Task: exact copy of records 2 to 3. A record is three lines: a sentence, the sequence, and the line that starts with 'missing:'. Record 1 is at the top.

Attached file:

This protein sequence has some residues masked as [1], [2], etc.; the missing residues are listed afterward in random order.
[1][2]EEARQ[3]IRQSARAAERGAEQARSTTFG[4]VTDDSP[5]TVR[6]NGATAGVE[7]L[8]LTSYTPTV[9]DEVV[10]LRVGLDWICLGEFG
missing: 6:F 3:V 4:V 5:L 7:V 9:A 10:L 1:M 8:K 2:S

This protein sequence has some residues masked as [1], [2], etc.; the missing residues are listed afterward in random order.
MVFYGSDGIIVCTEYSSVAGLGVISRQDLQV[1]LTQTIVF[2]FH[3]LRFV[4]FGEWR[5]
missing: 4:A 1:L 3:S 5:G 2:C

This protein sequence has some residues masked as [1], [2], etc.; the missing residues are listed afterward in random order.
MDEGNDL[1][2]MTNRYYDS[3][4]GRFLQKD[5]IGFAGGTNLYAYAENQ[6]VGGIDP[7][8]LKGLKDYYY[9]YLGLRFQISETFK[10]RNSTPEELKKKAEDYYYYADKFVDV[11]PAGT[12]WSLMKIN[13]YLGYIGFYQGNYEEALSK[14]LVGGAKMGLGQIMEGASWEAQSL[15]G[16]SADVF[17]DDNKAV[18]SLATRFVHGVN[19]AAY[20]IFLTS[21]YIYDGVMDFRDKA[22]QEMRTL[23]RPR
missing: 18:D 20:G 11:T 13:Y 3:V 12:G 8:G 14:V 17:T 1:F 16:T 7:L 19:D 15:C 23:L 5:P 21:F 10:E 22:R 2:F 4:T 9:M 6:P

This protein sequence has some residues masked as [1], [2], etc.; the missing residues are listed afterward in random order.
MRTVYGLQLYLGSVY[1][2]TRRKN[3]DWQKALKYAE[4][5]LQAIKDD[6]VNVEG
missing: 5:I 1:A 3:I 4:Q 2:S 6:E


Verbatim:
This protein sequence has some residues masked as [1], [2], etc.; the missing residues are listed afterward in random order.
MVFYGSDGIIVCTEYSSVAGLGVISRQDLQV[1]LTQTIVF[2]FH[3]LRFV[4]FGEWR[5]
missing: 4:A 1:L 3:S 5:G 2:C

This protein sequence has some residues masked as [1], [2], etc.; the missing residues are listed afterward in random order.
MDEGNDL[1][2]MTNRYYDS[3][4]GRFLQKD[5]IGFAGGTNLYAYAENQ[6]VGGIDP[7][8]LKGLKDYYY[9]YLGLRFQISETFK[10]RNSTPEELKKKAEDYYYYADKFVDV[11]PAGT[12]WSLMKIN[13]YLGYIGFYQGNYEEALSK[14]LVGGAKMGLGQIMEGASWEAQSL[15]G[16]SADVF[17]DDNKAV[18]SLATRFVHGVN[19]AAY[20]IFLTS[21]YIYDGVMDFRDKA[22]QEMRTL[23]RPR
missing: 18:D 20:G 11:T 13:Y 3:V 12:G 8:G 14:V 17:T 1:F 16:T 7:L 19:D 15:C 23:L 5:P 21:F 10:E 22:R 2:F 4:T 9:M 6:P